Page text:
Advancing the Sustainable Development Goals

By working to increase the impact of social enterprises, FHI Ventures seeks to contribute to 11 of the 17 United Nations Sustainable Development Goals (SDGs):

No Poverty
Zero Hunger
Good Health and Well-being
Quality Education
Gender Equality
Clean Water and Sanitation
Decent Work and Economic Growth
Reduced Inequalities
Life on Land
Peace, Justice and Strong Institutions
Partnership for the Goals

Catalyst Fund

In 2013, FHI 360 launched its Catalyst Fund, an early stage seed fund designed to incubate innovation among FHI 360 employees. The Catalyst Fund provided FHI 360 staff with grants to develop approaches, tools or products that addressed human development challenges and strengthened FHI 360’s competitive advantage.

These investments included:

M360 school information system mobile apps

The M360 school information system is a suite of mobile apps that collect health and education data from schools in remote areas or conflict zones. M360’s ability to send data without internet connectivity keeps information up-to-date and helps policymakers make informed decisions to support student success. The product consists of three applications that track students’ time spent learning, factors that influence students’ ability to learn to read, and whether students’ nutritional needs are being met, either at school or at home.

Unmanned aerial vehicle (UAV) research
Unmanned aerial vehicles (UAVs), also known as drones, could become an important tool for international development. Although they have many humanitarian applications — including emergency food provision, disaster relief and health supply transport — the common use of UAVs for military operations could negatively affect public perceptions of their use for development. Some technological, regulatory and ethical issues must also be addressed before their commercial or humanitarian use becomes common.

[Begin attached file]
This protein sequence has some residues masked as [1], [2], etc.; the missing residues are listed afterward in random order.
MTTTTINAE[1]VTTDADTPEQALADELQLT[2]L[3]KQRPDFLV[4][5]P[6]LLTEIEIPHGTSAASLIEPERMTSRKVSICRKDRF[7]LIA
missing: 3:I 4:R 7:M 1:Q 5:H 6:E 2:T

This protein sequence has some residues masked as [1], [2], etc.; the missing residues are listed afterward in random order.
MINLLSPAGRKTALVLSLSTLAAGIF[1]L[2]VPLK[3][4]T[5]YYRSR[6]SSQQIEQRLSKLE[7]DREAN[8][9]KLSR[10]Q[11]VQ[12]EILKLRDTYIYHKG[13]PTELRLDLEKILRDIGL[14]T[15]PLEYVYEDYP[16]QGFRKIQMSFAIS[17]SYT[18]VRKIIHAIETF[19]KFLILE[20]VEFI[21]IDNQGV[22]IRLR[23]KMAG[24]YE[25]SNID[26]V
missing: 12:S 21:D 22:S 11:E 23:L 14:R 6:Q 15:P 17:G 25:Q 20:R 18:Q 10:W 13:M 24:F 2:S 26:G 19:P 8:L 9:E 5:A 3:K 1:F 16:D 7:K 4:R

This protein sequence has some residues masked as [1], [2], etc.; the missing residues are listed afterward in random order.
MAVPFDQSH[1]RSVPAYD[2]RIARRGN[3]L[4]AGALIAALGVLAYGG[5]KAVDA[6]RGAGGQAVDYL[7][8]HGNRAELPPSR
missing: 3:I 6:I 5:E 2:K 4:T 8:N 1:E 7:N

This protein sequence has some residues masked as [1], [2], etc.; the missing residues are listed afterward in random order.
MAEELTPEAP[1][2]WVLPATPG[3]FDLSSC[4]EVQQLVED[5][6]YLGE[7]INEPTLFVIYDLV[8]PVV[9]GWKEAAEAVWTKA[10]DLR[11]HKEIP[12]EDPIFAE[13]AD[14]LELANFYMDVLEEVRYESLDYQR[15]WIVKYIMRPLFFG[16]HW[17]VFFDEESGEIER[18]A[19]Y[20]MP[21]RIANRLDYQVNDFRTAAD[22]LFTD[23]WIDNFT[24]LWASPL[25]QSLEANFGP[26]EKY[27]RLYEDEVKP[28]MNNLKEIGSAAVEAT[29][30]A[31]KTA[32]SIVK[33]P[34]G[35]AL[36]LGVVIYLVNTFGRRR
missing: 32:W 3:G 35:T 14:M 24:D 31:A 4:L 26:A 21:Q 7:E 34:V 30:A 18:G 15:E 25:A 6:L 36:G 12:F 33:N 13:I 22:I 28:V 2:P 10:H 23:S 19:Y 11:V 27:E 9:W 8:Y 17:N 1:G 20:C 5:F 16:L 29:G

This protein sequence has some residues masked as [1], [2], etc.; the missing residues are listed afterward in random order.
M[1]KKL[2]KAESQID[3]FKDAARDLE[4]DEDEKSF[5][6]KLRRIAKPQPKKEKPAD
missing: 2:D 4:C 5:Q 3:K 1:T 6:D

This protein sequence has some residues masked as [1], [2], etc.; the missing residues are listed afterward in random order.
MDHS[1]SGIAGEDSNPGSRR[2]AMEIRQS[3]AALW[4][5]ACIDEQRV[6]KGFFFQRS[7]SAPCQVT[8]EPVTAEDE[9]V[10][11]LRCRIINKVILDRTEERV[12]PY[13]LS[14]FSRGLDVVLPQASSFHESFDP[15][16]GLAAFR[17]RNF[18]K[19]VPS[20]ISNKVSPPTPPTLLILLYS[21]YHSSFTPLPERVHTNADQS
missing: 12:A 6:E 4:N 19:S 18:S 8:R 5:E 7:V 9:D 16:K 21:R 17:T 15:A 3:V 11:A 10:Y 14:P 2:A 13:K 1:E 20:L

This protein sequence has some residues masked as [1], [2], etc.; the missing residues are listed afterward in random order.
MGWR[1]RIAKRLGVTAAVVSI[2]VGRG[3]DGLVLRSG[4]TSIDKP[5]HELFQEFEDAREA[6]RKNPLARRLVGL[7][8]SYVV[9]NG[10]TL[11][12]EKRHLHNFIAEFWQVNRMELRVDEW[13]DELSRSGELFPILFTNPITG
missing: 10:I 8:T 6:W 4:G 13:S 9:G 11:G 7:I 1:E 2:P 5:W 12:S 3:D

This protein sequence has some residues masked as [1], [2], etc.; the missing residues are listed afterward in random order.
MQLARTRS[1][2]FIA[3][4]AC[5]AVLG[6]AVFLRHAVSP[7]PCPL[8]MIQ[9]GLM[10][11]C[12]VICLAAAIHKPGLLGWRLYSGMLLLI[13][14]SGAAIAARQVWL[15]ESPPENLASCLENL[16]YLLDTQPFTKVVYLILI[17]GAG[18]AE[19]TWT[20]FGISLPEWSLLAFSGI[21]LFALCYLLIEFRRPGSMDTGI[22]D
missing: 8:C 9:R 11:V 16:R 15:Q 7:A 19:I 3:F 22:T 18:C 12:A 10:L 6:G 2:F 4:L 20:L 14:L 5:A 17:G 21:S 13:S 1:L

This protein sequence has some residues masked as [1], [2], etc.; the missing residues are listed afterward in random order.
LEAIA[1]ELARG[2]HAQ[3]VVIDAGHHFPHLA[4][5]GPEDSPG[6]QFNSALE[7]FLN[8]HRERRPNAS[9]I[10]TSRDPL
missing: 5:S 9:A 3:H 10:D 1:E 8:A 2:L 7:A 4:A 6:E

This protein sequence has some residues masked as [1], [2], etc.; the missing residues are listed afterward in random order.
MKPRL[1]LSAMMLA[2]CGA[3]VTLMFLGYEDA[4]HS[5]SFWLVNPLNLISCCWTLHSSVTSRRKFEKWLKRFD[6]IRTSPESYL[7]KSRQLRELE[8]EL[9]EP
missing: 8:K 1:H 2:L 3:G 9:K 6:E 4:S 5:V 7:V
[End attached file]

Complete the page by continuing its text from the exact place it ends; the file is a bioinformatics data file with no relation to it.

The Catalyst-funded “Health Service Delivery in the UAV Age” project examined the acceptability and feasibility of using UAVs to solve development challenges. The project conducted one study on citizen and government perceptions of UAVs uses for development in Dar es Salaam, Tanzania, and a second study to identify the current and potential role of UAVs in development, including main challenges and ethical considerations. These studies are among the first to explore perceptions of UAVs in developing countries.

Attain DC postsecondary education resources mobile app
The Attain DC mobile app compiles and provides underserved youth with access to postsecondary education resources including financial aid, housing, healthcare, childcare and other social services. The app helps low-income high school students on their journey to postsecondary education by linking them to resources that they may not otherwise find.
mSavings financial literacy curriculum and app
The mSavings financial literacy curriculum for unbanked youth in Ghana is delivered via a digital app and in-person training. Digital content includes videos, quizzes and messages designed to build young people’s savings and financial management skills, and the curriculum is paired with a scalable Ecobank mobile money savings account.

Expanded Organizational Capacity

In 2011, FHI received funding support from the FHI Foundation to acquire the projects and expertise of AED (Academy for Educational Development), forming FHI 360. This expansion of talent and experience further equipped the organization to address diverse and inter-related challenges in education, health, nutrition, economic development, civil society and environment.

HIV/AIDS Programs

During the 1980s, with funding from what would become the FHI Foundation, FHI 360 initiated early pilot programs in Africa to address the HIV/AIDS pandemic, paving the way for the organization to become an international leader with one of the world’s largest HIV/AIDS portfolios.

In 2001, a US$1 million investment from the FHI Foundation allowed FHI 360 to demonstrate the viability of antiretroviral therapy (ART) programs in resource-constrained settings in Ghana, Kenya and Rwanda. These pilot programs were quickly replicated, expanded and funded by the U.S. government and many other government organizations, bringing life-saving treatment to millions.